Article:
TORONTO - Japan's battle to avert a full-scale meltdown could damage the global nuclear energy industry, derailing plans to build dozens of new power plants and forestalling any surge in demand for uranium to fuel them.
The worst nuclear accident since the 1986 Chernobyl explosion could trigger a sharp drop in shares of nuclear plant builders such as General Electric, its Japanese partner Hitachi and France's Areva as investors reconsider the possibility of a renaissance for the industry.
Likewise, Canada's Cameco, Uranium One and other uranium producers could tumble when stock markets open on Monday.
Fresh interest in nuclear power as an alternative to expensive fossil fuels has boosted spot uranium prices by more than 50 percent since July and sent uranium equities soaring.
Investors are likely to reverse some of those gains as a result of the unfolding crisis in Japan, analysts said.
"If there is a nuclear accident," said Salman Partners senior mining analyst Raymond Goldie, "it would certainly provoke a global sentiment against nuclear power, and that would certainly affect the long-term demand for uranium."
Shares of Australia's top uranium miners - some of the world's biggest - fell sharply when trade opened in Sydney on Monday. Energy Resources of Australia, a unit of Rio Tinto, fell 9.5 percent in early trade while shares of Paladin dropped 11 percent.
Meanwhile, engineers in Japan were pumping seawater into damaged nuclear reactors to prevent a catastrophic full-scale meltdown, but major damage probably has already occurred and the plants won't operate again, experts said.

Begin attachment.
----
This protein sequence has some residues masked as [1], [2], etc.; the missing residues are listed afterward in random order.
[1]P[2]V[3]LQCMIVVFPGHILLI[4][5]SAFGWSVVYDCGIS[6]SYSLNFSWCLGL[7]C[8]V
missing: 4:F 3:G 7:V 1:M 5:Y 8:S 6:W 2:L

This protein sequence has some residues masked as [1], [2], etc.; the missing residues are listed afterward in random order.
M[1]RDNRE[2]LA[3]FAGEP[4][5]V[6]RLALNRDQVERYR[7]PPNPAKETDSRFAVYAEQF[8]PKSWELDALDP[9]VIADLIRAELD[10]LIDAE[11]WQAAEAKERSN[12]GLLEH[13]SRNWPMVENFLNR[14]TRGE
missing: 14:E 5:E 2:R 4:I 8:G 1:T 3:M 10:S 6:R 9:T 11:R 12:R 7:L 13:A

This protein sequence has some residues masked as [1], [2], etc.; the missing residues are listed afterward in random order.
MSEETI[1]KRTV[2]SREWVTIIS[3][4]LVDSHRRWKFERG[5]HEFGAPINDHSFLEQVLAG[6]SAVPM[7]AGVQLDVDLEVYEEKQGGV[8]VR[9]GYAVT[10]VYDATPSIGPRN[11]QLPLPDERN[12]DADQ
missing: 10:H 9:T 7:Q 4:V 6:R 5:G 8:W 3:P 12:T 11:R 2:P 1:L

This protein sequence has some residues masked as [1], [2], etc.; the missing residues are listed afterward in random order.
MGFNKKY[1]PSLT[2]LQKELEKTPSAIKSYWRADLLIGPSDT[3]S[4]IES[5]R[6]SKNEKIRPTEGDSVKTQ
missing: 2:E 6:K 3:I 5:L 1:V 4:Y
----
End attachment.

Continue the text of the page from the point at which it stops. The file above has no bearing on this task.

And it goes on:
While Japanese authorities appear to have prevented a worst-case scenario from unfolding, the political impact of the crisis was already hitting home in the United States.
Senator Joe Lieberman, who chairs the U.S. Senate's homeland security panel, said on Sunday the United States should "put the brakes on" new nuclear power plants until the impact of the incident in Japan became clear.
The United States currently has 104 nuclear reactors operating, and analysts expect four to eight new reactors to be built. In 2008, there were more than 30 reactors in the planning stage - most of which fell prey to the economic downturn.
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"The nuclear renaissance was on the rocks in any case,"said Peter Bradford, a former commissioner on the U.S. Nuclear Regulatory Commission. He served on the commission in 1979 during the Three Mile Island accident in the U.S. state of Pennsylvania.
Bradford said a video of the explosion that destroyed a structure at the reactor at Japan's Fukushima complex would have a deep impact on the world's perception of nuclear power.
"It's going to be difficult to erase that from people's mental image of nuclear power for a long time," he said.
But industry advocates were quick to call for calm.
"It's probably a little premature to draw conclusions from what's going on in Japan," said Mitch Singer, a spokesman for the U.S. Nuclear Energy Institute. "Even the most seriously damaged of the ... reactors has not yet released radiation at a level that is dangerous to the public."